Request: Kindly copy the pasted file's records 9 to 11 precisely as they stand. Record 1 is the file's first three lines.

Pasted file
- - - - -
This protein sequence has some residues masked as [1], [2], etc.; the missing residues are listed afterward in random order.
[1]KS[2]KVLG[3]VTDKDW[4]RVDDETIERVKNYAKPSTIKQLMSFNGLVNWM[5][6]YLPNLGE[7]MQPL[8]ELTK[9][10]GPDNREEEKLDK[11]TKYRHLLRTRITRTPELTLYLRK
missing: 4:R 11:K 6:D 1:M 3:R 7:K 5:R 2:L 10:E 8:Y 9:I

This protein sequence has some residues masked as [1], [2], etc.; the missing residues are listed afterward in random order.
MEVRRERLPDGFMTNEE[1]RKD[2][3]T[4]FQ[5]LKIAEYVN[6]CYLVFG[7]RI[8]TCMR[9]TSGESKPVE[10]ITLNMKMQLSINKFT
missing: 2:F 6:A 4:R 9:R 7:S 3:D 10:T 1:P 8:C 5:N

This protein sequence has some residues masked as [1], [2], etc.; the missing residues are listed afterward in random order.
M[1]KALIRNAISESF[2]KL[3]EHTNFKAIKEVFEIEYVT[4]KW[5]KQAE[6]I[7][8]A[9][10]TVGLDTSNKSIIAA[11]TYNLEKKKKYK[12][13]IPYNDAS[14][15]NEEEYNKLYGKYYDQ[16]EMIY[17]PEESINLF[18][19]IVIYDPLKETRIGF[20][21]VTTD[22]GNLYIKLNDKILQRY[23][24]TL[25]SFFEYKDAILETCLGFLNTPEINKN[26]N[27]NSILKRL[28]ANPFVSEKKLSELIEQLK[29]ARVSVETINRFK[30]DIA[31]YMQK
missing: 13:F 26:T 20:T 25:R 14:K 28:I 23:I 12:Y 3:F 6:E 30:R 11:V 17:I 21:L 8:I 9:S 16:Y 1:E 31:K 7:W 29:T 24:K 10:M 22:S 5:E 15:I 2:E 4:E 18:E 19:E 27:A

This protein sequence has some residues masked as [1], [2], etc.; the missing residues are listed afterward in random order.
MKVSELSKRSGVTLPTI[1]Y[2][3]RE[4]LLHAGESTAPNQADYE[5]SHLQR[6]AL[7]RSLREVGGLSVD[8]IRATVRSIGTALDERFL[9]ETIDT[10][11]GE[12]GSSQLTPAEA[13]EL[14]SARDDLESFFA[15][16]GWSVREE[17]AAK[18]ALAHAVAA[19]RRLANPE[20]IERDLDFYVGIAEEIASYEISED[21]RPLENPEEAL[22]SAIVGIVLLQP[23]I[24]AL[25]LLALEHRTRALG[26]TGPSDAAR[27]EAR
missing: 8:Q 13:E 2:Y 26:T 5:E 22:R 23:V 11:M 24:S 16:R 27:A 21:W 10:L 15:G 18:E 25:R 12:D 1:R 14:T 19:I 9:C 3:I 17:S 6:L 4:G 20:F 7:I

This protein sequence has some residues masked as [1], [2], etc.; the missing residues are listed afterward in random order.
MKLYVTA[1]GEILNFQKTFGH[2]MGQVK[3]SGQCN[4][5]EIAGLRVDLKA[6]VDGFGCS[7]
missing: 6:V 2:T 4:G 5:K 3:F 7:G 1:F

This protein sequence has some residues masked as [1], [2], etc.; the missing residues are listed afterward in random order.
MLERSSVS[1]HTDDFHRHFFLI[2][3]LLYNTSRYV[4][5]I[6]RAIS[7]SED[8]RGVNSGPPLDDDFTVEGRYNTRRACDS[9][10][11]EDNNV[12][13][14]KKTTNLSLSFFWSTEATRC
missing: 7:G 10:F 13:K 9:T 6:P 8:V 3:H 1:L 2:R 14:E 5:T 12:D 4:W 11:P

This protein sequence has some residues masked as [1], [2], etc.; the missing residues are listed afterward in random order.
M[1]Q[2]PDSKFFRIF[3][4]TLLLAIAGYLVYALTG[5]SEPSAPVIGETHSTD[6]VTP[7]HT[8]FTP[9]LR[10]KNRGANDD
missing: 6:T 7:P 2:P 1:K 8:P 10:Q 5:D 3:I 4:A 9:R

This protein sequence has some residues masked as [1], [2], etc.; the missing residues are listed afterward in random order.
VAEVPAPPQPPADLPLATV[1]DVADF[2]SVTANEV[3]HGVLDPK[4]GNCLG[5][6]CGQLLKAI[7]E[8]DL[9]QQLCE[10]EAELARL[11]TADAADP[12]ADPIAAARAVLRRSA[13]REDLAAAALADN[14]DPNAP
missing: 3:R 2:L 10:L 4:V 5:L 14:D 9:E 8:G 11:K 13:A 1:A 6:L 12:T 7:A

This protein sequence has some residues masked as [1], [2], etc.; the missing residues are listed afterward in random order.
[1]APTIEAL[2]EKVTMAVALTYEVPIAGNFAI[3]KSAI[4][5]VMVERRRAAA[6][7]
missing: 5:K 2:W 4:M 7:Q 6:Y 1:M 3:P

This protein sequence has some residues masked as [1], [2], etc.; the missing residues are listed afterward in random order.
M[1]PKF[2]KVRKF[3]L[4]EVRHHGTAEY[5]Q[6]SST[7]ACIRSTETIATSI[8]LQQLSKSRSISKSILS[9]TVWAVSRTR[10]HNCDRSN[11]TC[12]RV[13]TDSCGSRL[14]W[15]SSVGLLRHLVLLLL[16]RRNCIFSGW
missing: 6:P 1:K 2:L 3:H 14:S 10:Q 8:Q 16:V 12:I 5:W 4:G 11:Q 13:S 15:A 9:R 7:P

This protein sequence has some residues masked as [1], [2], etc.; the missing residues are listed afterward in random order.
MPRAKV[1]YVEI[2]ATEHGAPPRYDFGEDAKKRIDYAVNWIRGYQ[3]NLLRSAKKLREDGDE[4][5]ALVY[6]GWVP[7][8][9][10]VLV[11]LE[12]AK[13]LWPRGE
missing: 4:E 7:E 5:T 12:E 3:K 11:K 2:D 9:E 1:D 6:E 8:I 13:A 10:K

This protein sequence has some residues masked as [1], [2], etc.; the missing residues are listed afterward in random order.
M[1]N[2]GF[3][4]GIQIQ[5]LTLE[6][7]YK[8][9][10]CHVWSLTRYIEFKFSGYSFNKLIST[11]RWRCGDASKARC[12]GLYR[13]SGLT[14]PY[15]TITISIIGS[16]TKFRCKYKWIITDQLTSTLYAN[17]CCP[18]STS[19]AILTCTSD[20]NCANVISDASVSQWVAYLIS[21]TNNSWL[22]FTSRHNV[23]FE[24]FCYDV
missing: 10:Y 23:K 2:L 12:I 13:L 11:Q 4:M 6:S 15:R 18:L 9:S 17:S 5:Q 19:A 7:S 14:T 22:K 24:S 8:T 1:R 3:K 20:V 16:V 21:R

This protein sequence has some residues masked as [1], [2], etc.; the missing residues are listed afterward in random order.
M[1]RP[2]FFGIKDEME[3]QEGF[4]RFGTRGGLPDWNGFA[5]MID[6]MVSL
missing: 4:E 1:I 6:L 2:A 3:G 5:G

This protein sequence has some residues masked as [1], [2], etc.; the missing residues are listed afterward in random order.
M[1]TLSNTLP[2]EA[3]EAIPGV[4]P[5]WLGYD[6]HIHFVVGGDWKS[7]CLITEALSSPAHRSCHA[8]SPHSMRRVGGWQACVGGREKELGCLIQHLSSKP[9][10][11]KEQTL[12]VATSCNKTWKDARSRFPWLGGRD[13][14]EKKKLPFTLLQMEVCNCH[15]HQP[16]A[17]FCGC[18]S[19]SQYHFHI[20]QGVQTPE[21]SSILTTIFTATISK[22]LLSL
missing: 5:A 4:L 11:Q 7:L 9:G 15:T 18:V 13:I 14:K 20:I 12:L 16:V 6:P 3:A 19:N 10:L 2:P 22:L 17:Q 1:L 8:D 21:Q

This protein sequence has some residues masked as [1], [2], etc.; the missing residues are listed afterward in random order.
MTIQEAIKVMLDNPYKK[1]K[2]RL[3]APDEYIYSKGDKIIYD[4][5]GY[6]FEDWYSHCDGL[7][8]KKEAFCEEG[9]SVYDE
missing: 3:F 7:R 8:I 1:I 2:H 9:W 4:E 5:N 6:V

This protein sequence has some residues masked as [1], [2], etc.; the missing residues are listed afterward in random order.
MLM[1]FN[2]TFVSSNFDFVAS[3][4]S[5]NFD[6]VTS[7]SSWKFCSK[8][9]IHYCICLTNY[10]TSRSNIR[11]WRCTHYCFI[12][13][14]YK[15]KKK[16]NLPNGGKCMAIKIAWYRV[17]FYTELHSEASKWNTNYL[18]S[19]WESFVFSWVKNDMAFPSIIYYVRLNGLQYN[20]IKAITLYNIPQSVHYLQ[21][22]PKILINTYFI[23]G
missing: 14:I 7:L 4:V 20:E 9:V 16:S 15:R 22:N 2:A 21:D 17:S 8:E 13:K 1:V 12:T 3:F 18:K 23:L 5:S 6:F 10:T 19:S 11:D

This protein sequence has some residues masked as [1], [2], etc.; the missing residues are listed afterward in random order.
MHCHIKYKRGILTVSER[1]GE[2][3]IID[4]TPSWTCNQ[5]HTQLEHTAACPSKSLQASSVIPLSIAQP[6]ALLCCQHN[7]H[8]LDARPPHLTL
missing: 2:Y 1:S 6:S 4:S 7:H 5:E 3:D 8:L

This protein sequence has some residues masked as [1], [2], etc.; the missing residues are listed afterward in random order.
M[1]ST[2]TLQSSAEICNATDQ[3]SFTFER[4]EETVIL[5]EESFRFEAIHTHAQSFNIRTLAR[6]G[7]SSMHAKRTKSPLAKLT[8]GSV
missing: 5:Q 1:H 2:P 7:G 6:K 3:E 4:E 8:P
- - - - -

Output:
This protein sequence has some residues masked as [1], [2], etc.; the missing residues are listed afterward in random order.
[1]APTIEAL[2]EKVTMAVALTYEVPIAGNFAI[3]KSAI[4][5]VMVERRRAAA[6][7]
missing: 5:K 2:W 4:M 7:Q 6:Y 1:M 3:P

This protein sequence has some residues masked as [1], [2], etc.; the missing residues are listed afterward in random order.
M[1]PKF[2]KVRKF[3]L[4]EVRHHGTAEY[5]Q[6]SST[7]ACIRSTETIATSI[8]LQQLSKSRSISKSILS[9]TVWAVSRTR[10]HNCDRSN[11]TC[12]RV[13]TDSCGSRL[14]W[15]SSVGLLRHLVLLLL[16]RRNCIFSGW
missing: 6:P 1:K 2:L 3:H 14:S 10:Q 8:Q 16:V 12:I 5:W 4:G 11:Q 13:S 15:A 9:R 7:P

This protein sequence has some residues masked as [1], [2], etc.; the missing residues are listed afterward in random order.
MPRAKV[1]YVEI[2]ATEHGAPPRYDFGEDAKKRIDYAVNWIRGYQ[3]NLLRSAKKLREDGDE[4][5]ALVY[6]GWVP[7][8][9][10]VLV[11]LE[12]AK[13]LWPRGE
missing: 4:E 7:E 5:T 12:E 3:K 11:K 2:D 9:E 1:D 6:E 8:I 13:A 10:K